As much as I’ve appreciated these random acts of kindness, I’m much too jaded to believe they’d still be happening if the Twins were winning ballgames. While I realize it’s always more difficult to accommodate everybody in good times, the Twins’ owners continue to be accused of greed now more than ever. The conventional wisdom is that they wouldn’t be in last place if they’d spent money more frequently and more wisely in the past. So maybe they can’t win.
The point is, my skepticism about the Twins’ sincerity was developed back when the brand was strong. Those nagging emails and letters threatening to pull our tickets if we didn’t renew, came at a time when the team could afford to be greedy.Now, they need me more than I need them.
Finally, there’s another local sports team that could learn from the Twins. But it’s doubtful it will. The Minnesota Vikings have a beautiful, new stadium. They are defending divisional champs. Tickets are hard to come by.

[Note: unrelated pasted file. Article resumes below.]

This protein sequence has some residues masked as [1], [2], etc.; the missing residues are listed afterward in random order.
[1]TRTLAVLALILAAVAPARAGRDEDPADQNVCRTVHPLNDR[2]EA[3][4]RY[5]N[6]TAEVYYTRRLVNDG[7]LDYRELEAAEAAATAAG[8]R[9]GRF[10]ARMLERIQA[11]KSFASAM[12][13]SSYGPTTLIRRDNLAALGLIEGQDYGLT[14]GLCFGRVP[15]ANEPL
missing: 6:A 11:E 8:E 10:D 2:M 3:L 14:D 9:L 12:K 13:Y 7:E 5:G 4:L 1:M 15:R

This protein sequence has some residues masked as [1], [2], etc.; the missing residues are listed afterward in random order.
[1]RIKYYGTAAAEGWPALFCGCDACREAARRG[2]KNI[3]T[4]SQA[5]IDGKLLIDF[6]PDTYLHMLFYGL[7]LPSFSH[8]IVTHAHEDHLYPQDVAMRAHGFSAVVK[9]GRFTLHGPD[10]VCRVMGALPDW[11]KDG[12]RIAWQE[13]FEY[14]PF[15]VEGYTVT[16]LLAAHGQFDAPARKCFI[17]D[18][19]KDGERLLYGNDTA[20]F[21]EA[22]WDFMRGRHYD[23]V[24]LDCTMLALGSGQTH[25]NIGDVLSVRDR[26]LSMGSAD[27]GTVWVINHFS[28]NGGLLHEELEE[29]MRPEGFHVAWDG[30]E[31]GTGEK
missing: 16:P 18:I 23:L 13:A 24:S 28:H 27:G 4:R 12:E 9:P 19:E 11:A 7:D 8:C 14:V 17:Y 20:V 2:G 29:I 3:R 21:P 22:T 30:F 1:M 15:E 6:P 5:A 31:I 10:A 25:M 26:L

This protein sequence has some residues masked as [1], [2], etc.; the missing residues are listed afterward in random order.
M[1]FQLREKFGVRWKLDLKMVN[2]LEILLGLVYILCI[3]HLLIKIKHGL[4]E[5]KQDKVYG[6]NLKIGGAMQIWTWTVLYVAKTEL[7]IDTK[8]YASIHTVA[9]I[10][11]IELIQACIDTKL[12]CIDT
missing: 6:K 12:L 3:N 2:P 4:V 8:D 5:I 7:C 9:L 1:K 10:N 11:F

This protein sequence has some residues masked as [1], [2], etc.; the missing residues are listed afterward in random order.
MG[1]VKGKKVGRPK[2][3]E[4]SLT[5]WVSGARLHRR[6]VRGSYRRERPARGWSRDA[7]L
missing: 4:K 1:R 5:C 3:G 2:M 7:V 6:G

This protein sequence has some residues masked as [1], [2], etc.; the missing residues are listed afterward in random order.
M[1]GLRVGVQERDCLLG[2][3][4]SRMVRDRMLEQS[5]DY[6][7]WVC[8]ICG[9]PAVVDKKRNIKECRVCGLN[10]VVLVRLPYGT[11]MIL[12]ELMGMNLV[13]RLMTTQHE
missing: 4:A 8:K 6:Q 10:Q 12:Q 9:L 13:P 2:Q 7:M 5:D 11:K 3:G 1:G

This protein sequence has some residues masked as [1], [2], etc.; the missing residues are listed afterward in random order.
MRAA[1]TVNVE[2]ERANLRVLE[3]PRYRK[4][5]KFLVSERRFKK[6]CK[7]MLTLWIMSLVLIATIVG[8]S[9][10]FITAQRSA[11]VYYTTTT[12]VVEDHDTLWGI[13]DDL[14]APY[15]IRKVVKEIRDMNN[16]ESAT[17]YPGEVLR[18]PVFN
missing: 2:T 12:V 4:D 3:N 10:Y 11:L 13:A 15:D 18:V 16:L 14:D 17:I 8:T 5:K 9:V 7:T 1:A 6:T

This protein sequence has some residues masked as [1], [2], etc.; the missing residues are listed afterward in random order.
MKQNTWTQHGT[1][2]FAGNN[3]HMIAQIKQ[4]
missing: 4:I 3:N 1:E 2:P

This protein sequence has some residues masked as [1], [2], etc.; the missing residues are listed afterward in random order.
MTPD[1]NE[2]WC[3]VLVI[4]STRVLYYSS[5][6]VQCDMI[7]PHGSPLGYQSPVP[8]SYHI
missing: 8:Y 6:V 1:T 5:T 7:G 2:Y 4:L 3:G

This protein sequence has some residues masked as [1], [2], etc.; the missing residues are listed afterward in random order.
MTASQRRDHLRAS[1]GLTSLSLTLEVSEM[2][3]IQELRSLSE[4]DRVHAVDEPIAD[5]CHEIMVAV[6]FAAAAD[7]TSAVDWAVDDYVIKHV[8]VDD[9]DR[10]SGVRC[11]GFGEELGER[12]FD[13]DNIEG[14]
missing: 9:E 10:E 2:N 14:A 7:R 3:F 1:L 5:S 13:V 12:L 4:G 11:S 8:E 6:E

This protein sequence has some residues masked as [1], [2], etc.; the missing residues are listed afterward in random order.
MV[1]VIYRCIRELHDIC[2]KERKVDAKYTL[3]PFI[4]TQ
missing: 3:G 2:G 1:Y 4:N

And just like the Twins of 2010, opportunities for greed and exclusion appear be available in abundant quantities.
“Build it and he will come,” is the famous line from the movie, “Field of Dreams.” The Vikings have built it and he and she promise to be coming by the tens of thousands to their billion dollar U.S. Bank Stadium in downtown Minneapolis. Despite a lengthy battle with taxpayers, the state-of-the-art facility was constructed to replace the aging Metrodome.
Supporters love its wider concourses, monstrous pivoting glass doors and splashy video screens. It will bring jobs, money and even a Super Bowl in 2018. Critics cite the price tag and the feeling of being held hostage by rich owners about to get richer, all for a league that’s had more than its share of problems off the field.